anecdotes about Queen Elizabeth of Great Britain

By Sarah Mills

LONDON (Reuters) – Since ascending to the throne 70 years ago, Britain’s Queen Elizabeth has become one of the world’s most famous personalities.

With much of his life documented, Reuters spoke to several royal experts to ask what little-known facts or anecdotes they know about the 96-year-old monarch.

Below are their quotes edited for length and clarity.

* The Queen has a “delightful sense of humour”

“We all saw a different side with the Queen… when she accepted this parody of James Bond… for the opening of the London Olympics,” said royal biographer Penny Junor.

In a tongue-in-cheek short film shown in a packed Olympic Stadium and in front of a massive global TV audience, the Queen met Bond and boarded a helicopter with him. Stunt doubles for the pair then dove into the stadium, before the real queen took her place.

“What the Queen has is a very professional front which she has shown to the world in her professional role and a very playful and delightful sense of humor which she has in private and which her family sees.”

* The queen is a “great mimic”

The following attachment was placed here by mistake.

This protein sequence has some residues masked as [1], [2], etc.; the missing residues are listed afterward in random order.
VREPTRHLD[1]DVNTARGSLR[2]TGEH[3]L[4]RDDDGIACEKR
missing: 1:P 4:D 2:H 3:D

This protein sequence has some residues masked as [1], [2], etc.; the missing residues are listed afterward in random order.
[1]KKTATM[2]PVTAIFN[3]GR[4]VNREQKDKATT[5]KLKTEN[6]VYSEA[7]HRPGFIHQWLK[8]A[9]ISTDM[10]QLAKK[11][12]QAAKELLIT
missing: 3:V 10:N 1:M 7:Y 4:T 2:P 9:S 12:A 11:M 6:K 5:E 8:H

“I know she’s a great impersonator. She has privately entertained members of her family with impersonations of various world leaders, and apparently she is a very good impersonator and could have made a reasonable career out of it,” said Charles Rae, former royal correspondent for The Sun newspaper.

* Her shoes are broken for her

“The Queen has to be up quite often…so it’s extremely important that she’s comfortable and I think she has her shoes, which are kind of patent and low-heeled, broken for her by a member of the before she wears them,” said Lydia Slater, editor of Harper’s Bazaar magazine.

“So this member of staff, obviously with the same size of feet, has to wear them on a carpet for several days before the queen puts them on just to make sure they don’t rub and give her pain. blisters, which obviously could be disastrous if she is upright.

*She walked the Ascot course

“Almost everyone knows that The Queen is very fond of running, but I think people might not recognize that she practically ran herself,” said ‘The Queen’ author and historian Matthew Dennison.

“It was a tradition of the Royal Family in the early years of the Queen’s reign, that during Ascot week the Royal Family themselves would run before the race…the Queen and members of her family have indeed rode extremely fast on the course…

“I think somewhere there there’s a kind of emotion because moving incredibly quickly on horseback among a group of family, trusted courtiers and close friends, there’s a kind of freedom that she obviously didn’t have very often.”

(Reporting by Sarah Mills; Editing by Marie-Louise Gumuchian and Alexandra Hudson)

Earnest L. Veasey